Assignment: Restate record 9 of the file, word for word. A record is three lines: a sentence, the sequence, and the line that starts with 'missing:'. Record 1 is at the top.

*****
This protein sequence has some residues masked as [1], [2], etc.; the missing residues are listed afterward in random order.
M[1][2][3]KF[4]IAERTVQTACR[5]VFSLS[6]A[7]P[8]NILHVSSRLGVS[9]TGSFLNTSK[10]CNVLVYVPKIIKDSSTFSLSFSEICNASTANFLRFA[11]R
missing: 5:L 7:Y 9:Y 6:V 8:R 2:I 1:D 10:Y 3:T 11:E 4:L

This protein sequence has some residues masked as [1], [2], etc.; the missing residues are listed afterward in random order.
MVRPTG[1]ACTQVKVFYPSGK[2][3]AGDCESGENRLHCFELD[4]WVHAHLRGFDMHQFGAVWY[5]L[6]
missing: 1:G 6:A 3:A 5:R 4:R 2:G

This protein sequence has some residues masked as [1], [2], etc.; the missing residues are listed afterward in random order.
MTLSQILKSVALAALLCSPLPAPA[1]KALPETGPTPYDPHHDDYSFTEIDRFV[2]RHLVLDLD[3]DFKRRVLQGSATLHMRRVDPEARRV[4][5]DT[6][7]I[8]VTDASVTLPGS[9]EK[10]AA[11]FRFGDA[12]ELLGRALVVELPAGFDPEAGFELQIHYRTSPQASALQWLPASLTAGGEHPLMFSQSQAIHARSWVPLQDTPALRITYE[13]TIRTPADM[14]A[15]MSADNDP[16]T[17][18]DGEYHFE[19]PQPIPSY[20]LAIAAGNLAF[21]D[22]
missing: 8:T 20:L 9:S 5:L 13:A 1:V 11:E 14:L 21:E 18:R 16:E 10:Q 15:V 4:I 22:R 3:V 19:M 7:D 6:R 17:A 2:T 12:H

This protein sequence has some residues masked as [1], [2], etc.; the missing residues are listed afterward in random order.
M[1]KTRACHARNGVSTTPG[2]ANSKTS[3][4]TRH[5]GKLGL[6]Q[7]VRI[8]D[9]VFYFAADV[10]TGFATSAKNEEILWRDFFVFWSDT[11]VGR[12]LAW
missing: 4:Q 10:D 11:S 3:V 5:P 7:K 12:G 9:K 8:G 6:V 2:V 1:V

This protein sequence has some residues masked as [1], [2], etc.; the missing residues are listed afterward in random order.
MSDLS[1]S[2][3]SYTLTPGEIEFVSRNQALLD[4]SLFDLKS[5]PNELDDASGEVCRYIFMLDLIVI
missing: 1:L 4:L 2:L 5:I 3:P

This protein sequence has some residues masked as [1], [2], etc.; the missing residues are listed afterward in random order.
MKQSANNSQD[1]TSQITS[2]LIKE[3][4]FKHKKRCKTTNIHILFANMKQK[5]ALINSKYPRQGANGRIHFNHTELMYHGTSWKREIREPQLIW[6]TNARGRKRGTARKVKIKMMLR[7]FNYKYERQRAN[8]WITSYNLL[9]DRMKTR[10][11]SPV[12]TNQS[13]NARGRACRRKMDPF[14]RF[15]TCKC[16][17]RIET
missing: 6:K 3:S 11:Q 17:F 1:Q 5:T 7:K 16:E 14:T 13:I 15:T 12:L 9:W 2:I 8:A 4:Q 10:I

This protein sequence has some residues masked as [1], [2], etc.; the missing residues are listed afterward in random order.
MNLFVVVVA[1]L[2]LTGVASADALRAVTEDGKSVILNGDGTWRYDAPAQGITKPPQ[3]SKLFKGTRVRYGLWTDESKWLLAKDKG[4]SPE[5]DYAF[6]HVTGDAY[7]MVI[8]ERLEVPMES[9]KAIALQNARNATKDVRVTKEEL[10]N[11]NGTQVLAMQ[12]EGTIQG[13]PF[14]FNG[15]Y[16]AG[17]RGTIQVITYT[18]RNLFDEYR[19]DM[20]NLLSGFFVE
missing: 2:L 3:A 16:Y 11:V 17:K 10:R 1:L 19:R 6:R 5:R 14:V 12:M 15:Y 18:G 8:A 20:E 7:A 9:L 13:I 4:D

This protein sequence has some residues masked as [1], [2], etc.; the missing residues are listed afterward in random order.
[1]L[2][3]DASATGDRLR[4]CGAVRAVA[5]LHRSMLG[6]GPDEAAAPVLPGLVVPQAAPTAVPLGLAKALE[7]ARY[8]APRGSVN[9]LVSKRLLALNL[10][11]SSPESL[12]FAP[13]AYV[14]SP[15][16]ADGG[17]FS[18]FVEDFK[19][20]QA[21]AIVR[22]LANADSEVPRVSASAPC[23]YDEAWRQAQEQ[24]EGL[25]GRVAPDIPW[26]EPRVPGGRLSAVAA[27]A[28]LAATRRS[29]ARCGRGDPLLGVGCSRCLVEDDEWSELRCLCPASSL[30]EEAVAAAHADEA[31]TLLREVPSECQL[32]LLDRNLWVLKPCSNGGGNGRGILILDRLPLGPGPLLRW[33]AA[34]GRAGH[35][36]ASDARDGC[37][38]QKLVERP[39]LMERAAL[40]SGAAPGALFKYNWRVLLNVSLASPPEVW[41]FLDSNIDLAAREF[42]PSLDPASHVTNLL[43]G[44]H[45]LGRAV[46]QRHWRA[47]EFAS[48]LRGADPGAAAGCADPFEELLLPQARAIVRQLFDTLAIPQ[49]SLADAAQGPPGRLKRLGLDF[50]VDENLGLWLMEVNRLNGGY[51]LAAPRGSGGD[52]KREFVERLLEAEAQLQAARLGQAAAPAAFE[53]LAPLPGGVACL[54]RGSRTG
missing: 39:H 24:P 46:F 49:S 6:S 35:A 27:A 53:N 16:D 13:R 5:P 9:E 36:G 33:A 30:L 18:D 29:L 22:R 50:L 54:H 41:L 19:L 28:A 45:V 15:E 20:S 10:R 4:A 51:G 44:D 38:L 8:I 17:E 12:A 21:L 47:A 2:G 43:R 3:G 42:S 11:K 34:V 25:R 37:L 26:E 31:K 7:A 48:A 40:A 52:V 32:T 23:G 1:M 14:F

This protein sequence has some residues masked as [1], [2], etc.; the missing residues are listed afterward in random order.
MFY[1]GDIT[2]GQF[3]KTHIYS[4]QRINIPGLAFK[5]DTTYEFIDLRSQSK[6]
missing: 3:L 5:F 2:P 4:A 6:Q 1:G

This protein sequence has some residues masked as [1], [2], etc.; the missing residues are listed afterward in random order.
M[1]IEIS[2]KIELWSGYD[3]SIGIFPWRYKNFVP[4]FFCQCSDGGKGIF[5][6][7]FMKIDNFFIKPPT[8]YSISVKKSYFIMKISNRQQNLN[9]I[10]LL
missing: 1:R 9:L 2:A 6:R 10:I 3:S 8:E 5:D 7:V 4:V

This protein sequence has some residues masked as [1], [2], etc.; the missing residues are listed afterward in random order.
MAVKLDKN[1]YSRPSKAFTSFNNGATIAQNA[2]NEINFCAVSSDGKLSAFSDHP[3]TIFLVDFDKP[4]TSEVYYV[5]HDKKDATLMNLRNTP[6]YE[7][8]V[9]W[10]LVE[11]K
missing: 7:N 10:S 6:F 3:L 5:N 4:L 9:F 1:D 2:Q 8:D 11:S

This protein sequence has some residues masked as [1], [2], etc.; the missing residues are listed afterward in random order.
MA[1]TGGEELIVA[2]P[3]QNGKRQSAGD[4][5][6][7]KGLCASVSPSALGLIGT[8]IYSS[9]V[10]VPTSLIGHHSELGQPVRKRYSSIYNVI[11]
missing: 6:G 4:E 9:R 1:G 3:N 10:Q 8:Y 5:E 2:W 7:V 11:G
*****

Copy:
This protein sequence has some residues masked as [1], [2], etc.; the missing residues are listed afterward in random order.
MFY[1]GDIT[2]GQF[3]KTHIYS[4]QRINIPGLAFK[5]DTTYEFIDLRSQSK[6]
missing: 3:L 5:F 2:P 4:A 6:Q 1:G